Yes, people who preach about noble principles and uniting while actually polarizing and dividing... very distasteful and dangerous. I agree.
0 Replies
 
Cycloptichorn
 
  1  
Reply Tue 9 Aug, 2005 11:20 am
I happen to be an Eagle scout; and I agree with the ACLU. There was a whole lot of religious talk when I was in the Scouts and frankly I thought it was all a bunch of BS and hated it. Most of my fellow scouts were the same. Of course, there were always one or two goody-goody kids blathering on about god every second and how devout we should be, but we mostly just ignored them or dropped their tents when they got really annoying.

Cycloptichorn
0 Replies
 
rayban1
 
  1  
Reply Tue 9 Aug, 2005 11:36 am
Cycloptichorn wrote:
I happen to be an Eagle scout; and I agree with the ACLU. There was a whole lot of religious talk when I was in the Scouts and frankly I thought it was all a bunch of BS and hated it. Most of my fellow scouts were the same. Of course, there were always one or two goody-goody kids blathering on about god every second and how devout we should be, but we mostly just ignored them or dropped their tents when they got really annoying.

Cycloptichorn


While there is undoubtedly too much "God talk" in the scouts, would you agree that the fundamental experience of being a scout and the principles they teach were a positive influence in your life or has the experience made you more cynical?
0 Replies
 
candidone1
 
  1  
Reply Tue 9 Aug, 2005 11:46 am
I'm not sure the Scouts are on trial here by you Rayban so much as the ACLU is.
What's your gripe with the organization?
0 Replies
 
BumbleBeeBoogie
 
  1  
Reply Tue 9 Aug, 2005 11:47 am
Rayban
Rayban, have you forgotten that the ACLU protects the rights of people typical of your thinking?

BBB
0 Replies
 
Cycloptichorn
 
  1  
Reply Tue 9 Aug, 2005 11:52 am
Quote:
While there is undoubtedly too much "God talk" in the scouts, would you agree that the fundamental experience of being a scout and the principles they teach were a positive influence in your life or has the experience made you more cynical?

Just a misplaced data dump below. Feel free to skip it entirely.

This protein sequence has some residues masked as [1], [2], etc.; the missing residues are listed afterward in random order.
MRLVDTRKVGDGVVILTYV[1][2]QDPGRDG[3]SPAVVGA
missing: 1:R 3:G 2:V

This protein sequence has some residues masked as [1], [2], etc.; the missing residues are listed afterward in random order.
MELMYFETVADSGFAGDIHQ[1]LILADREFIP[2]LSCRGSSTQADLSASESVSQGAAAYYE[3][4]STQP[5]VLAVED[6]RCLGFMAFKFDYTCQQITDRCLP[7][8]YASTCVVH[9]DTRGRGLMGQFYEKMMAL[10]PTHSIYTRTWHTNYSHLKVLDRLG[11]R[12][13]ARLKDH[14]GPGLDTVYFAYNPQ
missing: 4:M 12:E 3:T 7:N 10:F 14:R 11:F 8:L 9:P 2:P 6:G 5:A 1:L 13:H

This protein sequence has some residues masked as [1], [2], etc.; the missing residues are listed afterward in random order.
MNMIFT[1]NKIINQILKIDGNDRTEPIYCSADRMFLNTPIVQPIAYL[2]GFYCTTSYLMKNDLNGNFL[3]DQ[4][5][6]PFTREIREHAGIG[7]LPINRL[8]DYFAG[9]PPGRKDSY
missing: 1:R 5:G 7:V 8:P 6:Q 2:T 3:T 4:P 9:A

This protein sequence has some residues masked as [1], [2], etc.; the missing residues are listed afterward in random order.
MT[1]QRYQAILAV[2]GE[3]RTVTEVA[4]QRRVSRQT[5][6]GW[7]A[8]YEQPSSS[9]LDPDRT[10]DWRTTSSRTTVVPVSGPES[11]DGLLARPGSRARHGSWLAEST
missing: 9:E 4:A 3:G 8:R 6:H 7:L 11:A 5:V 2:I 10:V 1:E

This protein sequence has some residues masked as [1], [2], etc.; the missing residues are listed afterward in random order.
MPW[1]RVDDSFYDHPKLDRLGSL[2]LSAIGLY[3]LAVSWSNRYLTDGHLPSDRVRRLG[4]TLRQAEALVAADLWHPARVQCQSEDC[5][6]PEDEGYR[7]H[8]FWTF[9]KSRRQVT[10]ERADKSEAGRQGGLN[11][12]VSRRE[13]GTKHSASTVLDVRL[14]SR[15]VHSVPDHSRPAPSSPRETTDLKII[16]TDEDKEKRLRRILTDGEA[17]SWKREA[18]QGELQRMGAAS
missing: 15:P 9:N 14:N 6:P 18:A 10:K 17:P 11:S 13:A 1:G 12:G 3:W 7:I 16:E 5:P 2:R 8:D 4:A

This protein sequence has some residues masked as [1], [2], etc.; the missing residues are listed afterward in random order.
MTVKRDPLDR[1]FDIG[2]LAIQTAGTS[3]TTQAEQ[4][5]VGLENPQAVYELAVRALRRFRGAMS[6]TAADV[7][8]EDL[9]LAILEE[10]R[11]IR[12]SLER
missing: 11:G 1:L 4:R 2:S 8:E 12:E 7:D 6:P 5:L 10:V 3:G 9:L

Of course. But that will go on whether or not the Jamboree is held on an Air Force base, now won't it?

Personally I believe the Scouts should be a non-religious, secular organization. But what do I know, I have only been involved in it my whole life....

Cycloptichorn
0 Replies
 
rayban1
 
  1  
Reply Tue 9 Aug, 2005 12:07 pm
Re: Rayban
BumbleBeeBoogie wrote:
Rayban, have you forgotten that the ACLU protects the rights of people typical of your thinking?

BBB


If you can name more than "one token" example I will give you a lollipop.
0 Replies
 
candidone1
 
  1  
Reply Tue 9 Aug, 2005 12:29 pm
Re: Rayban
rayban1 wrote:
BumbleBeeBoogie wrote:
Rayban, have you forgotten that the ACLU protects the rights of people typical of your thinking?

BBB


If you can name more than "one token" example I will give you a lollipop.


OK, enought with the lollipops.
I think what's more to the heart of the issue isn't what some of the radical issues the ACLU tackles, rather, are there any moderate ACLU endeavours that are worth supporting?..and what's worth rejecting?